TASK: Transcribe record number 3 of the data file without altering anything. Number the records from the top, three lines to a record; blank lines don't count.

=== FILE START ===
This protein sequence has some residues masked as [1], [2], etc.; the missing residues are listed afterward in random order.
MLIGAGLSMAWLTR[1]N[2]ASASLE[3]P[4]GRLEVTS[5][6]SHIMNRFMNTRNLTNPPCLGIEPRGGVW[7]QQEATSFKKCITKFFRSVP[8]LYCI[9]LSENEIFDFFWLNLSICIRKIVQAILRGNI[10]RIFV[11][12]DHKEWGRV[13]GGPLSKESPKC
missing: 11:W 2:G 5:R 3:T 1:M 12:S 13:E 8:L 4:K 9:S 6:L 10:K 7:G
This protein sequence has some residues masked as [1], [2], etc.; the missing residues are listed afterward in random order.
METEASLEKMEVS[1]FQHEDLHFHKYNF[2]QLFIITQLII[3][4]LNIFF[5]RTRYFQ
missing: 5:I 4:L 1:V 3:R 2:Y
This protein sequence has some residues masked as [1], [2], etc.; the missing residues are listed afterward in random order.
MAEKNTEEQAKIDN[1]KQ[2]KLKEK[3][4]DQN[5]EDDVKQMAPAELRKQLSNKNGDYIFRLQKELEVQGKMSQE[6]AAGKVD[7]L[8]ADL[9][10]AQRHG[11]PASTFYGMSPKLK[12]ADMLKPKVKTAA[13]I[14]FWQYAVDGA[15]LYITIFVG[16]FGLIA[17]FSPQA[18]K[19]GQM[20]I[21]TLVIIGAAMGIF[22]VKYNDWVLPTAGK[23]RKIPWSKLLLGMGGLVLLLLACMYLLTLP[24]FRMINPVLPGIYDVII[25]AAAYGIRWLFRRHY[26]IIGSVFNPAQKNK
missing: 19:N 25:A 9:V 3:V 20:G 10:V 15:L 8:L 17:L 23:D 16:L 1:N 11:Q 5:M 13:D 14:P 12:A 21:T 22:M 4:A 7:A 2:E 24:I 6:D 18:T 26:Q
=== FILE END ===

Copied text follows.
This protein sequence has some residues masked as [1], [2], etc.; the missing residues are listed afterward in random order.
MAEKNTEEQAKIDN[1]KQ[2]KLKEK[3][4]DQN[5]EDDVKQMAPAELRKQLSNKNGDYIFRLQKELEVQGKMSQE[6]AAGKVD[7]L[8]ADL[9][10]AQRHG[11]PASTFYGMSPKLK[12]ADMLKPKVKTAA[13]I[14]FWQYAVDGA[15]LYITIFVG[16]FGLIA[17]FSPQA[18]K[19]GQM[20]I[21]TLVIIGAAMGIF[22]VKYNDWVLPTAGK[23]RKIPWSKLLLGMGGLVLLLLACMYLLTLP[24]FRMINPVLPGIYDVII[25]AAAYGIRWLFRRHY[26]IIGSVFNPAQKNK
missing: 19:N 25:A 9:V 3:V 20:G 10:V 15:L 8:L 17:L 23:D 16:L 1:N 11:Q 5:M 13:D 14:P 12:A 21:T 22:M 4:A 7:A 2:E 24:I 6:D 18:T 26:Q